MICHAEL J. LACIVITA Tomatoes, peppers gave us sustenance



Each year my small vegetable garden consisting exclusively of tomato and pepper plants reminds me of my Great Depression days. These two mainstays were life sustaining for our family, since my father, Giovanni, planted about 300 tomato and 100 pepper plants.
I marvel at these wonders of nature. The seeds from both plants look indistinguishable. Each seed contains a storehouse of energy. For the past 10 consecutive years, I have raised 6 foot Laparie pepper plants, averaging about 15 peppers per plant. My record setting plant had 25 peppers weighing a total of eight pounds.
I try to analyze the great production of today's tomato and pepper plants compared to my father's time. I believe fertilization plays a big part. Every few years, Giovanni, was able to afford a load of organic gold (horse manure). I have been using Scott's Miracle-Gro fertilizer as far back as I can remember and attribute most of my success to it.
Color changes
In addition to producing beautiful tomatoes and peppers, the tiny seeds yield the huge stalks to support them as well as the leaves to shade them. The color changes from green to red in these vegetables continues to amaze me. Another interesting feature are the yellow blossoms on tomato plants, while those of the pepper are white.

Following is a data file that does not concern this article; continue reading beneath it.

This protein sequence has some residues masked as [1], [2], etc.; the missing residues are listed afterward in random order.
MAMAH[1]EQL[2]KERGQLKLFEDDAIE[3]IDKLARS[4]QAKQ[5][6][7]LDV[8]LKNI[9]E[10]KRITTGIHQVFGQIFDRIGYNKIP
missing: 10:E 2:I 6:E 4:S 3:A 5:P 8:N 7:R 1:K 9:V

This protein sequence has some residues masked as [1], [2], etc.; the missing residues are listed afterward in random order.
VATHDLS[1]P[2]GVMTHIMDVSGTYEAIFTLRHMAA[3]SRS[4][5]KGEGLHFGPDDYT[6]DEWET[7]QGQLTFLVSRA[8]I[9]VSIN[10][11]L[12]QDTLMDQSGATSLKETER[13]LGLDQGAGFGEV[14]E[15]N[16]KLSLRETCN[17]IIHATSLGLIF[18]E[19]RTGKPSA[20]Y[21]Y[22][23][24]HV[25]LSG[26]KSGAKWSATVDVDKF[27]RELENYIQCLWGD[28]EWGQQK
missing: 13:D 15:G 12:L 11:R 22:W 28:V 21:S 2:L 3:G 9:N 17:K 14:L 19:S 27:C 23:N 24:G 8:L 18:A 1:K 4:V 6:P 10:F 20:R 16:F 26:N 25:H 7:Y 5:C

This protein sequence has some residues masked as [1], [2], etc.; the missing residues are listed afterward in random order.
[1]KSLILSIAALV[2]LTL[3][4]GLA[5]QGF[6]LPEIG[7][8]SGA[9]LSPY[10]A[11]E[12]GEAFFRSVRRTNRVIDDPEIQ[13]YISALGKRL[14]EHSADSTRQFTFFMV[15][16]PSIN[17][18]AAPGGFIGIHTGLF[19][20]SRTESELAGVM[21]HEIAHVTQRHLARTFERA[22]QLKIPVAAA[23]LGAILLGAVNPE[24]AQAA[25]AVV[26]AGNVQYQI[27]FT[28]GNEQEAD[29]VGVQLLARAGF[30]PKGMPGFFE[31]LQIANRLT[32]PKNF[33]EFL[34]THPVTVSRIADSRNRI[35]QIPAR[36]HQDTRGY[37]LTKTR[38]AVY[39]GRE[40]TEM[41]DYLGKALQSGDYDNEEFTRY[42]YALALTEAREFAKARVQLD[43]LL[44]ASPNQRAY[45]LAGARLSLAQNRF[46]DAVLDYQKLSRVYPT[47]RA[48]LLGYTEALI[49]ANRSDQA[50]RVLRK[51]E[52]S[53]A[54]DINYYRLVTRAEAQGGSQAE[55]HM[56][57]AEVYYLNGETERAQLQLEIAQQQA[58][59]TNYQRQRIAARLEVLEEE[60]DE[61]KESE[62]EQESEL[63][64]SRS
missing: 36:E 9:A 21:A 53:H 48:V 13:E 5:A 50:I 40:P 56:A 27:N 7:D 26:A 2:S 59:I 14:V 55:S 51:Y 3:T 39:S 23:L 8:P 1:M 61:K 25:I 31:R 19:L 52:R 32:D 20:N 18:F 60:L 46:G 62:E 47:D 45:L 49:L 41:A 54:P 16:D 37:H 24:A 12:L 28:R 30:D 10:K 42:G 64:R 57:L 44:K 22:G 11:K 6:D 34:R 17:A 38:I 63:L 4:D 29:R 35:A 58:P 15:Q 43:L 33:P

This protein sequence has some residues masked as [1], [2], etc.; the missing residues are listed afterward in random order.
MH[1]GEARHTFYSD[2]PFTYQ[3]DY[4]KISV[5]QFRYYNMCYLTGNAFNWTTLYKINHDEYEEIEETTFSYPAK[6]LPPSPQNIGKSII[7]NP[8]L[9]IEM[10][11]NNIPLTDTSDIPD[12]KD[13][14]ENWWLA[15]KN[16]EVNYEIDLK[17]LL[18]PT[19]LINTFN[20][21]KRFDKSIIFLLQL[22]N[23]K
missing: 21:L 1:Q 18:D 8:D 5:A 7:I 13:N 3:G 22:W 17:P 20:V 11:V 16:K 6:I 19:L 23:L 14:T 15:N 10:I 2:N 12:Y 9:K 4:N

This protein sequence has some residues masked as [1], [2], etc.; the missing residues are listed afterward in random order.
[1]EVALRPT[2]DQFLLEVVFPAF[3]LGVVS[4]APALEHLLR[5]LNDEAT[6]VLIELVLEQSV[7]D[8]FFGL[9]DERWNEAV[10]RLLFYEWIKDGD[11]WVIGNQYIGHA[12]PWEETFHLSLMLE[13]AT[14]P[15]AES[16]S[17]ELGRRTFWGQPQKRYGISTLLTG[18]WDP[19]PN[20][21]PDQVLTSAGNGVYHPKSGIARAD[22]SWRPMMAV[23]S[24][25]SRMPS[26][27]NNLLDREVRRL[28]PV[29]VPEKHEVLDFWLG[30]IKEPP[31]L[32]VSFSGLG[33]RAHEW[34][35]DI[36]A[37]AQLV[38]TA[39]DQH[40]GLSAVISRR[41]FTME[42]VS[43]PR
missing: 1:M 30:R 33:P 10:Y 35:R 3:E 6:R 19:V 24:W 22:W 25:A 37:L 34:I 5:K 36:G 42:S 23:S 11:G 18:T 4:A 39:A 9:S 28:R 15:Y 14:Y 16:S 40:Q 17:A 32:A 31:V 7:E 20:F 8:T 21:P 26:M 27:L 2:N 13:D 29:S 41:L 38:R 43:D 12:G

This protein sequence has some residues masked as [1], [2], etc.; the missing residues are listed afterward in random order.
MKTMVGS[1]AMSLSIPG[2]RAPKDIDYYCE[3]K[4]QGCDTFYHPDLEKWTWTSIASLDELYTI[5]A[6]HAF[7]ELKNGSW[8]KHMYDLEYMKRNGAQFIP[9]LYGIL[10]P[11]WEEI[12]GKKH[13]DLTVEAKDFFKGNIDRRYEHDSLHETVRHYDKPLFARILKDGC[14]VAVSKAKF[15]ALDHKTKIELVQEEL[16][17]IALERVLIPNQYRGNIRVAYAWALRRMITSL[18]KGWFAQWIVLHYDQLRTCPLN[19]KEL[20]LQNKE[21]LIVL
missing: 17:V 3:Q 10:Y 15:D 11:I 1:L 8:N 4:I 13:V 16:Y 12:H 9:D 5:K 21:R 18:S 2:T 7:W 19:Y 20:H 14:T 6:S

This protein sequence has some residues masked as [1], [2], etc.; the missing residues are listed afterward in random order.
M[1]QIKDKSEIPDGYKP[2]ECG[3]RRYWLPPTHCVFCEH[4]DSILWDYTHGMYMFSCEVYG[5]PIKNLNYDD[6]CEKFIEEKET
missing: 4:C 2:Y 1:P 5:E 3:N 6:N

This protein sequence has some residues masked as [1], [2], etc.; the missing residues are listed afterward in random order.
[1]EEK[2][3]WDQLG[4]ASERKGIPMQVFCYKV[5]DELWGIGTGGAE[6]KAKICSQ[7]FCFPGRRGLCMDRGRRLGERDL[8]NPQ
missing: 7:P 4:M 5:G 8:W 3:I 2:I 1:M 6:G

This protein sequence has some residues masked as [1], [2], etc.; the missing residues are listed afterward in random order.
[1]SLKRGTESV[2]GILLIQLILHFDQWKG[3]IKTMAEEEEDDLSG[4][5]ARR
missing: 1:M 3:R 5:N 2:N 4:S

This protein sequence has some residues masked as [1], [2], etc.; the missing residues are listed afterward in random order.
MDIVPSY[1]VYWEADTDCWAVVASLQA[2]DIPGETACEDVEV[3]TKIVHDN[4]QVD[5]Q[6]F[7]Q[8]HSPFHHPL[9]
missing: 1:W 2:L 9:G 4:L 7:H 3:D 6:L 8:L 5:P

The above food for thought was passed on to my 14-year-old grandson, Patrick Krieger, and his best friend, Michael Dasu, a few weeks ago. They were my helpers as we harvested my first peppers of the season. They measured and weighed 15 peppers from one plant. Total weight was about three pounds. They also weighed about a dozen nice sized tomatoes. The largest one weighed 14 ounces. Patrick and Michael learned a down to earth lesson from Grandpa Michael Lacivita, just in time for them to go back to school.
X Michael J. Lacivita is a Youngstown retiree and an inductee into the Ohio Senior Citizen Hall of Fame.

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